The identification of vineyard weeds and their relationship with ecological factors are well documented for most Portuguese winegrowing regions (Cerejeira, 1985; Barata, 1987; Espírito Santo, 1987; Ribeiro, 1988; Lopes, 1989; Moreira, 1990; Aguiar, 1992; Mira et al., 1999; Espírito Santo et al., 2000), but there is a paucity of published research on vineyard weed communities in the Dão winegrowing region. A single study on 26 mostly manually cultivated vineyards was carried out in 1950 (Pinto da Silva, 1971). However, the viticulture of the Dão is of great economic, importance because it covers about 20.000 ha, or 16% of the region’s total agricultural area (Afonso, 2003). There is therefore a need for further studies on weed management strategies across the entire region and the response to them in terms of weed community dynamics.

At the same time, sustainable viticulture needs a multistrategy approach where weeds are responsive not only to weed control, but also to numerous other facets of viticulture. When the winegrower chooses a natural (resident vegetation) or sown cover crop, information about plant species that adapt well to the relevant ecological and agronomical factors is fundamental in order to avoid negative impacts on wine grape production. Annual plant species with a short life cycle and auto-sown or perennials that regenerate soon after the first autumn rains, preferably with low water consumption (Lopes et al., 2004), are recommended. There is also a need for research on cover cropping plant species (which are frequently considered to be weeds), as they might enhance biodiversity, wine quality and vineyard aesthetics, all of which are very important to the recent increase in the agro-tourism business. The present project’s objectives were thus to use the weed-vineyard and winegrower surveys to: (1) characterize weed composition and density; (2) evaluate the ecological influence (sub-region) on plant-species composition and diversity in order to identify appropriate plant species for cover cropping; and (3) determine which soil management practices are used and their effects on weed community composition.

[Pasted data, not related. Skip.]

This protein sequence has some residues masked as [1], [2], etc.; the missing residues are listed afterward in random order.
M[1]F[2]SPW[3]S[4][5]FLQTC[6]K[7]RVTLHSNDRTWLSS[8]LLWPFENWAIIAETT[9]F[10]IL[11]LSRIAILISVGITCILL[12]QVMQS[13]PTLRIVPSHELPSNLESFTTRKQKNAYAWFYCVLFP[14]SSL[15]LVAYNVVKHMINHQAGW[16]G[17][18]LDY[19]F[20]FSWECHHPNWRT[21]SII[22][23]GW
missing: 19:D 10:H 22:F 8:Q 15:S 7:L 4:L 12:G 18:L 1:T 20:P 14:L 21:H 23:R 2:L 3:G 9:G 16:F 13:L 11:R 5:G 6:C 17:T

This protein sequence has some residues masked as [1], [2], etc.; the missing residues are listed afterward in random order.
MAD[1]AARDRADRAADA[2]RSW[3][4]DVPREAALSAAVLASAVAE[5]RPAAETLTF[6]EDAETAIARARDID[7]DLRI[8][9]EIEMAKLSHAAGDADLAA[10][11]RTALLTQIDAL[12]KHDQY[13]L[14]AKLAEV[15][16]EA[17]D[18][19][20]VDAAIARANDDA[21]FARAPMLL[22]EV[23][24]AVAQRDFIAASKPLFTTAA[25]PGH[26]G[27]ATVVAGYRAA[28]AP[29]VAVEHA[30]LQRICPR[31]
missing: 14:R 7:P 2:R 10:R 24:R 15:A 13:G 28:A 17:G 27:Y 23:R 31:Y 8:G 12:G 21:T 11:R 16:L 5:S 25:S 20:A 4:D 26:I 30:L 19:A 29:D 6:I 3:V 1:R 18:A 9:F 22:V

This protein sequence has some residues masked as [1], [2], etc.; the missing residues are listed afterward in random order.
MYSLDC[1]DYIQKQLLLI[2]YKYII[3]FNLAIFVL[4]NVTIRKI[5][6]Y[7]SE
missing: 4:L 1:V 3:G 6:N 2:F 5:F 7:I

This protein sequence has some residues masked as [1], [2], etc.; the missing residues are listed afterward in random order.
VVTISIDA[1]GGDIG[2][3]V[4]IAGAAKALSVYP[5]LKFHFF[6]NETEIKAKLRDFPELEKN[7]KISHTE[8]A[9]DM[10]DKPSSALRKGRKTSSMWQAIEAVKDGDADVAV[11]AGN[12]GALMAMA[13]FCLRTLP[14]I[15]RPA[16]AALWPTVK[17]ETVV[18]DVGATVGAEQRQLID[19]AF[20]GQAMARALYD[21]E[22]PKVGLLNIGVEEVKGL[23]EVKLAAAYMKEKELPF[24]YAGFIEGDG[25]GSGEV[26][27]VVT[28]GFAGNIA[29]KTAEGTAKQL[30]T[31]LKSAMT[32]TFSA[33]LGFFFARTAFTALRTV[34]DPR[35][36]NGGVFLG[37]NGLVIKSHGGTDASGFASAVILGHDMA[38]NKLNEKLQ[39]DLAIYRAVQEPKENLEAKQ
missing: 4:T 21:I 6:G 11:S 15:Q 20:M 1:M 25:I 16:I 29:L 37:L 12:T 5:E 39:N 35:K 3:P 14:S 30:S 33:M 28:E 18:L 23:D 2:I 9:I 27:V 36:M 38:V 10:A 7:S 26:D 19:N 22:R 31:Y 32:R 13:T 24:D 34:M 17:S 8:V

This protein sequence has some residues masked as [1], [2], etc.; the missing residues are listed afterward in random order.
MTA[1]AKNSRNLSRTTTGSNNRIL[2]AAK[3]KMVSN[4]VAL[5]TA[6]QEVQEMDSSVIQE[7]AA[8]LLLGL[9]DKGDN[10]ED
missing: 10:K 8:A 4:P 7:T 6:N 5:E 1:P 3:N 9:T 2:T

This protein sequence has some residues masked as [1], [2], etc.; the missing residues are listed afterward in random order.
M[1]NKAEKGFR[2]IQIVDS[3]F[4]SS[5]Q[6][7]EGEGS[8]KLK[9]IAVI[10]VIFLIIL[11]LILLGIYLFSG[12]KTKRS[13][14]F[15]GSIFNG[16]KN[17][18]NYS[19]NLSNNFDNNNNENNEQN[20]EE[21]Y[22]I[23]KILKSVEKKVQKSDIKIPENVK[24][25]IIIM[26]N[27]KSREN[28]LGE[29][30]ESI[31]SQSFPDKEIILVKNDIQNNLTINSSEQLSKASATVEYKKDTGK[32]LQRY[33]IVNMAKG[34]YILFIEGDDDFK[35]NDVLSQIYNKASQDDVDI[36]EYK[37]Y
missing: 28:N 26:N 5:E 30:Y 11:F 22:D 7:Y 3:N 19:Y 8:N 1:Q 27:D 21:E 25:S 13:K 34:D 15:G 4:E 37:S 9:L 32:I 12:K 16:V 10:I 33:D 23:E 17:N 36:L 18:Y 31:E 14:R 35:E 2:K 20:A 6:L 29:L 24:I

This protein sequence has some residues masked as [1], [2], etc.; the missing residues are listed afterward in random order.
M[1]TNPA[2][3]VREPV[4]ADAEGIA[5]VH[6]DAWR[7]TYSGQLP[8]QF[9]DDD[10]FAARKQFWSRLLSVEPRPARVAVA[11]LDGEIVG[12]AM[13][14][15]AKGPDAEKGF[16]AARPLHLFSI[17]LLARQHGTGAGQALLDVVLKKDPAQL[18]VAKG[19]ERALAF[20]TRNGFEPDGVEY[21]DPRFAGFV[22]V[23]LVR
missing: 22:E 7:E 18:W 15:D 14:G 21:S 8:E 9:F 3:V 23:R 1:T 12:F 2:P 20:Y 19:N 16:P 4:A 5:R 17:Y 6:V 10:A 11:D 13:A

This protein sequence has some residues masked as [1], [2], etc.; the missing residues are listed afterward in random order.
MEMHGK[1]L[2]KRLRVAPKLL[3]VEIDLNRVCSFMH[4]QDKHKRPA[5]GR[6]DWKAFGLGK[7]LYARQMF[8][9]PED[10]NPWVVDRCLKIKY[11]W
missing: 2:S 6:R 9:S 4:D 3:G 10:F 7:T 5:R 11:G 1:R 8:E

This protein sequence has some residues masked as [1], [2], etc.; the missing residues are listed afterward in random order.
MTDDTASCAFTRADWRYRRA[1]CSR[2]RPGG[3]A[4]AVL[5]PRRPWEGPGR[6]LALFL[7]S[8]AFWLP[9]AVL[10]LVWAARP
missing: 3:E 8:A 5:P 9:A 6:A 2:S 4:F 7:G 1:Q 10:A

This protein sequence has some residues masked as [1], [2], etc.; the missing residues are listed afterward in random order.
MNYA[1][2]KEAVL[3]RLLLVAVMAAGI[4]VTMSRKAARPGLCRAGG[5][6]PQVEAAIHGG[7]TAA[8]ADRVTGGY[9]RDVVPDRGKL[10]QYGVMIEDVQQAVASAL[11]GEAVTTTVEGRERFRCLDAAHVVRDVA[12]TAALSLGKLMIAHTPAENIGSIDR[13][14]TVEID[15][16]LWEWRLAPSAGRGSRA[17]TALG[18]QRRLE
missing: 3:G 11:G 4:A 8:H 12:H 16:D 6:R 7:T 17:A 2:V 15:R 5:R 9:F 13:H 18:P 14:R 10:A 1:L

The study was conducted in commercial vineyards throughout the Dão winegrowing region, Central Portugal, from March until May 2008. Vineyard-vegetation and winegrower surveys (120) were carried out in the seven Dão sub-regions. The site location of each survey is described by Caetano (2009). Individual plant species density was estimated using the scale proposed by Barralis (1975), where 1 = < 1; 2 = 1 to 2; 3 = 3 to 20; 4 = 21 to 50; and 5 > 51 plants/m2. The average density (D), absolute frequency (FA) and relative frequency (FR) for each species per survey were then calculated according to Barralis (1976):


D = (0.5n1+1.5n2+11.5n3+35.5n4+75.5n5)/(n1+n2+n3+n4+n5) (eq. 1)

n1, n2, n3, n4, n5 – number of surveys where the species presented a density of 1, 2, 3, 4 and 5, respectively;

FA = n – a (eq. 2)

n – total number of surveys;

a – number of surveys where the species was absent;

FR = 100*(n – a) / n (eq. 3)

The weed infestation degree was evaluated according to Michez and Guillerm (1984) in a plot created by the relationship between FR (abscissa) and D (ordinate).

Plant species were also grouped according to annual broad-leaved species, annual grass species, perennial broad-leaved species, perennial grass species and other monocotyledons.

Canonical correspondence analysis (CCA) was used to elucidate weed community structure and associations, as they might be affected by geographical location (sub-region) and by soil management practices in the inter-row (treatments) (ter Braak and Smilauer, 1998). Analysis was based on weed species density per survey. Treatments were treated as independent variables and species density as dependent variables. The geographic variables were the seven sub-regions: Alva, Besteiros, Castendo, Serra da Estrela, Silgueiros, Terras de Azurara, and Terras de Senhorim. The soil management practice variables were: soil tillage (MOB), chemical control (HERB), resident vegetation (RNA), and sown cover crop (RSE). CCA was performed in CANOCO (Canoco for Windows version 4.5), with axis scores centred to interspecies distances and biplot scaling. Automatic forward selection with Monte Carlo permutation test was used to determine the significance of the treatments. Treatment centroids and canonical coefficients for the species are presented in biplots. Proximity of species score to a treatment centroid signifies that the species had the highest density in that treatment.



Weed vegetation composition and diversity

A total of 206 taxa were surveyed in inter-row for the region as a whole (Table I). In 1950, Pinto da Silva (1971) identified 84 taxa as dominants and 60 as casuals. Most of these 144 taxa were also recorded in the present study.




The observed taxa are distributed across 31 families, with Fabaceae, Asteraceae, Poaceae and Caryophyllaceae the dominant ones (Table II). Considering only the dominant taxa referred by Pinto da Silva (1971) 60 years ago, the main families were Asteraceae (25%), Poaceae 20.2%), Caryophyllaceae (8.3%), and Fabaceae (4.8%). For the casual species in the same study, Fabaceae represented 10% a value that is lower than the one recorded in the present study. In our study the three dominant families included 55% of the total surveyed taxa. This percentage was higher than in other portuguese viticultural regions, as evidenced by Cerejeira (1985) in the Ribatejo (40.7%), Barata (1987) in Palmela, Sesimbra and Setúbal 37%), Espírito Santo (1987) in Bombarral (46.7%), Ribeiro (1988) in the Douro (37%), Lopes (1989) in Bairrada (40%), Aguiar (1992) in Óbidos (41%) and Mira et al. (1999) in Évora and Borba (50%).